Can plant research lead to new insights in cancer research?
Ghent - The development of cancer is a complex process with a number of different causes. The root problem is loss of control in the cell division process. A fundamental biological process, cell division can be studied in many organisms. Researchers from the Flanders Interuniversity Institute for Biotechnology (VIB) connected with Ghent University are studying cell division in plants and thereby uncovering general principles. They are now revealing the importance of the DEL1 protein in the control of cell division in the Arabidopsis plant. The scientists suspect that the human variant of this protein, E2F7, performs the same essential function in human cells. Their research is bringing to light a potentially new class of genes that can suppress the growth of tumors.
New insights from an unexpected quarter
Loss of control...
Our body is constructed of cells that contain the hereditary material (DNA) distributed among chromosomes - 46 in human cells. Under normal circumstances, our bodys cells divide continuously in a very controlled manner: every cell division is preceded by a doubling of the DNA, so that, after division, two cells are formed, each containing 46 chromosomes. But sometimes this process goes wrong, giving rise to cells with an incorrect number of chromosomes. Such an occurrence can undermine the precise control system governing cell division, so that the cell begins to divide without restraint, turning into a cancer cell.
In a small plant like Arabidopsis (or the mouse ear cress), processes such as DNA doubling and cell division are also subject to a complex control system. The VIB research group, under the direction of Lieven De Veylder and Dirk Inzé, is studying cell division in Arabidopsis during the plants development and, in particular, the function of the DEL1 protein in the cell division process. For this study, they modified plants genetically so that they no longer produced DEL1. The researchers saw that the cells of these modified plants contained noticeably more DNA than the cells of normal Arabidopsis plants. By shutting down DEL1, a doubling of the cells DNA is no longer automatically followed by cell division. Their research demonstrates the importance of DEL1 in the control mechanism of DNA doubling and cell division.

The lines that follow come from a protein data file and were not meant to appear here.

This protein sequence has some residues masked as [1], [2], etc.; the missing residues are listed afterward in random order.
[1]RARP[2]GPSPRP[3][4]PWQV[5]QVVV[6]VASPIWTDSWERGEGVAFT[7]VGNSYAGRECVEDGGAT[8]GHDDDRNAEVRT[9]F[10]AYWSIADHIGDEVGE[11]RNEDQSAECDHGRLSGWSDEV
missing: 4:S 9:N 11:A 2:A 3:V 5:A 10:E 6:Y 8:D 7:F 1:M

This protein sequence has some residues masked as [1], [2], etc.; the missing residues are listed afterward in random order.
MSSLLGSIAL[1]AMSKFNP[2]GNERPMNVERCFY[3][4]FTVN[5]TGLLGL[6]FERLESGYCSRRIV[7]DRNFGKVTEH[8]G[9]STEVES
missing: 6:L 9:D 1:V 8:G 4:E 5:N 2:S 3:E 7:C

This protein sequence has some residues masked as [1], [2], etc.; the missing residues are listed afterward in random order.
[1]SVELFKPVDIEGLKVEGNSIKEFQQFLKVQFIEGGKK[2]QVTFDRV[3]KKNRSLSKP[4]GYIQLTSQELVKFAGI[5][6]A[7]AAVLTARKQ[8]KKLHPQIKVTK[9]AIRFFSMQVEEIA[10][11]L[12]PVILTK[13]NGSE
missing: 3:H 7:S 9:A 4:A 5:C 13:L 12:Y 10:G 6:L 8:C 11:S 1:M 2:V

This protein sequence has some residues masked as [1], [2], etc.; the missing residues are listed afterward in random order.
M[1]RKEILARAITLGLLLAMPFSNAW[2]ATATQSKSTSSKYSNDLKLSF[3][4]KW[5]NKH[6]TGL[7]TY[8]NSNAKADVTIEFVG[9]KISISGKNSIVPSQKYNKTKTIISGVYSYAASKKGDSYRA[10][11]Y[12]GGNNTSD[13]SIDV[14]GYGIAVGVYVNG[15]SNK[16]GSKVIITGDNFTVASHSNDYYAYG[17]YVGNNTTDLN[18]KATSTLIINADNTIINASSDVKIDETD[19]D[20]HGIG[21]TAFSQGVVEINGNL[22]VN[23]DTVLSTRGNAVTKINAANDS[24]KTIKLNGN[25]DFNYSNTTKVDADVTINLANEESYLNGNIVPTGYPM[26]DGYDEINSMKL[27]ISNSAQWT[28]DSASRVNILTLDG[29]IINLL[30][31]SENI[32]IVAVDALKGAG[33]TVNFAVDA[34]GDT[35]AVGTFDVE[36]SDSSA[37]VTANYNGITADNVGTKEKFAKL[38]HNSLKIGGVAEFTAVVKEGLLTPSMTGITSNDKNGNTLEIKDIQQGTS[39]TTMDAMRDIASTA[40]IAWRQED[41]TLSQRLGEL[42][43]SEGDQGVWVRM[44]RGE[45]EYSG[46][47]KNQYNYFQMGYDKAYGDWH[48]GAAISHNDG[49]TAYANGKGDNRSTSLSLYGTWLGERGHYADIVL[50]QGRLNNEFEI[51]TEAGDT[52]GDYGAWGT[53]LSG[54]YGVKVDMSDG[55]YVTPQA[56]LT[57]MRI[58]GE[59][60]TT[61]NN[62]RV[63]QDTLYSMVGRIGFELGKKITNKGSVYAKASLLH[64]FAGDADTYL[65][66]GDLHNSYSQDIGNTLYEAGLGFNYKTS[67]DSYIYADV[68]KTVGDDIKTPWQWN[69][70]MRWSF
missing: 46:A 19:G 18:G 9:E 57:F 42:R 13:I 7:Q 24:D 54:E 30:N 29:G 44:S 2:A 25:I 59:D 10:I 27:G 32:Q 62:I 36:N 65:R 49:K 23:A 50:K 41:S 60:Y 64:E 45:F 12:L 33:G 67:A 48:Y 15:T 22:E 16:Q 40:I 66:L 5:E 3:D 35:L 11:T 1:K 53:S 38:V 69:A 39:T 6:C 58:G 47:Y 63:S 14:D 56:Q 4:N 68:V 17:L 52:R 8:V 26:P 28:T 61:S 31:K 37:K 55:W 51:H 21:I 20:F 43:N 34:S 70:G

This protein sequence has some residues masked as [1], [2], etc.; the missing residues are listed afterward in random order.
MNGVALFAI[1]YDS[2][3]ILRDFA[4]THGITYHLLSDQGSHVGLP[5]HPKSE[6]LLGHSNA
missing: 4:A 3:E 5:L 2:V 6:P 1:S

From plants to people?
De Veylder and Inzé suspect that the E2F7 protein - the human counterpart to DEL1 - performs a function in human cells analogous to that of DEL1 in Arabidopsis. According to these scientists, an error in E2F7 could lead to cells containing too many chromosomes, and thus to cancer cells. They want to develop this line of reasoning further with a partner in cancer research in order to better understand the factors that underlie cancer.
Sooike Stoops | EurekAlert!
The most recent press releases about innovation >>>
Die letzten 5 Focus-News des innovations-reports im Überblick:
Physicists of the University of Würzburg have made an astonishing discovery in a specific type of topological insulators. The effect is due to the structure of the materials used. The researchers have now published their work in the journal Science.
Topological insulators are currently the hot topic in physics according to the newspaper Neue Zürcher Zeitung. Only a few weeks ago, their importance was...
In recent years, lasers with ultrashort pulses (USP) down to the femtosecond range have become established on an industrial scale. They could advance some applications with the much-lauded “cold ablation” – if that meant they would then achieve more throughput. A new generation of process engineering that will address this issue in particular will be discussed at the “4th UKP Workshop – Ultrafast Laser Technology” in April 2017.
Even back in the 1990s, scientists were comparing materials processing with nanosecond, picosecond and femtosesecond pulses. The result was surprising:...
Mapping the interaction of a single atom with a single photon may inform design of quantum devices
Have you ever wondered how you see the world? Vision is about photons of light, which are packets of energy, interacting with the atoms or molecules in what...
A multi-institutional research collaboration has created a novel approach for fabricating three-dimensional micro-optics through the shape-defined formation of porous silicon (PSi), with broad impacts in integrated optoelectronics, imaging, and photovoltaics.
Working with colleagues at Stanford and The Dow Chemical Company, researchers at the University of Illinois at Urbana-Champaign fabricated 3-D birefringent...
In experiments with magnetic atoms conducted at extremely low temperatures, scientists have demonstrated a unique phase of matter: The atoms form a new type of quantum liquid or quantum droplet state. These so called quantum droplets may preserve their form in absence of external confinement because of quantum effects. The joint team of experimental physicists from Innsbruck and theoretical physicists from Hannover report on their findings in the journal Physical Review X.
“Our Quantum droplets are in the gas phase but they still drop like a rock,” explains experimental physicist Francesca Ferlaino when talking about the...